The girls are between 11 and 13 and otherwise have pretty impeccable manners. However, to my way of thinking, even if they have butts like glue, there is a lot of wisdom regarding horses and training that is to be had in and amongst that age bracket. While we typically let the girls "do their thing", we have repeatedly asked a certain young lady to not practice certain "corrective measures" with her horse and even verbally offered suggestions. I get the feeling it goes in one ear and out the other, although I think perhaps (hopefully), most recently, it has maybe sunk in? This was after a demo with her mother present. We will see, the opportunity to know for certain has not come up yet. I'm not "supervising" in the capacity of trainer or instructor, but rather just offering adult supervision while they ride... I only speak up if I see a kid hanging off their horse at unnatural angles or when safety or safety and poor training techniques (combined) are present.
I am a riding instructor... just not these kids' "direct" instructor. I'm getting a bit frustrated to the extent that I feel like saying "I'm sorry, you are no longer able to come without your parents"... although I don't really want to. The kids are generally pretty respectful, but it is clear in their blank facial expressions that they think I'm full of crap if I say things like "What are you trying to accomplish with that maneuver?" I've also discussed and thoughtfully explained and demoed how to more effectively communicate with their horses with parents and their children.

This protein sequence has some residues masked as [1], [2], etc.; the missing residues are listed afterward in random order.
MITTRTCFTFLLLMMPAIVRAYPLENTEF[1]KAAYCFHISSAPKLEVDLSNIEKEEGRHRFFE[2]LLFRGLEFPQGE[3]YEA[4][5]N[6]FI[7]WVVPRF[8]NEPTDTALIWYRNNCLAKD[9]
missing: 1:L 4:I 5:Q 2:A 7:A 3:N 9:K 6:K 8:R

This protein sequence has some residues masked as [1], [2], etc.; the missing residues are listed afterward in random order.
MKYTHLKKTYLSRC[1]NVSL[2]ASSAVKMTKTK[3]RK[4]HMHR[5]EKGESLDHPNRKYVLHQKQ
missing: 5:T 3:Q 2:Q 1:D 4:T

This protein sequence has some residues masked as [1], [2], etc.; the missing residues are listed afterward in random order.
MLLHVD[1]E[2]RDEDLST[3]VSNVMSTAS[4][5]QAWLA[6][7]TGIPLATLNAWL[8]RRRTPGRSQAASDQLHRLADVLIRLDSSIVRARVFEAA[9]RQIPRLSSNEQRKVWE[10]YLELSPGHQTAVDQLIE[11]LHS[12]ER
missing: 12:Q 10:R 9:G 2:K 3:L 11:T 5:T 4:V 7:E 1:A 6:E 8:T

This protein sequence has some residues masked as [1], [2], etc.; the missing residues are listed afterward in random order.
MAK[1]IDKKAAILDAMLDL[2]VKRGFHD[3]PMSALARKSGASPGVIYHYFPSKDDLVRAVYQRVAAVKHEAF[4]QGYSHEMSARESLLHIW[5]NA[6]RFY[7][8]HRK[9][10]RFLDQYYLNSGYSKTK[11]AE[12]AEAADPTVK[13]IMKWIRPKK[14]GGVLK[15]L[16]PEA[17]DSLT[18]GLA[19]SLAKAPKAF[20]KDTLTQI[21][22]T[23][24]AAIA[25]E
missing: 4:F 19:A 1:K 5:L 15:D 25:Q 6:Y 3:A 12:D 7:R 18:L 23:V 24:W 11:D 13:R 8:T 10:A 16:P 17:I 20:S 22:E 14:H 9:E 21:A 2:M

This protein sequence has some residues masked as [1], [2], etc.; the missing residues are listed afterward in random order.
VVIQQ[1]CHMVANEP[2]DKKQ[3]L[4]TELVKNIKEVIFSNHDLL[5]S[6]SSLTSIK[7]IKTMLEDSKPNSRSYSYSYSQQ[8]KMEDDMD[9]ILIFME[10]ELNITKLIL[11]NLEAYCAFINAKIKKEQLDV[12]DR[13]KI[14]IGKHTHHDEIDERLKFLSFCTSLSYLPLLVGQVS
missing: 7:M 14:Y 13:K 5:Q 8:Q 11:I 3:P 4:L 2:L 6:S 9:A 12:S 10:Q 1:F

Would it seem condescending to the parents of these kids if I say "Look, I really enjoy allowing your child the opportunity to ride on days when you can't be here, however we need to establish some new "rules"." I'd then spell out that any "tween sitting" will need to be in the capacity of "teacher and student" and if they don't like that, then the kids can only come with their parents? I'm not interested in defending my instructing techniques to them, and I guess I also feel as though they take for granted the opportunity they have to spend "quality" horse time because of me. We've also been doing this for free, and I've considered tossing in that the kid has to clean stalls to "earn" their horsey time without their parents... I think that might help them to NOT take it for granted. Thoughts? I'm a bit perplexed. I really try to be diplomatic and yet frank about things,. In this situation I am aware that it has gotten to this point because of a lack of "rules" directly relating to this situation, just our general barn rules.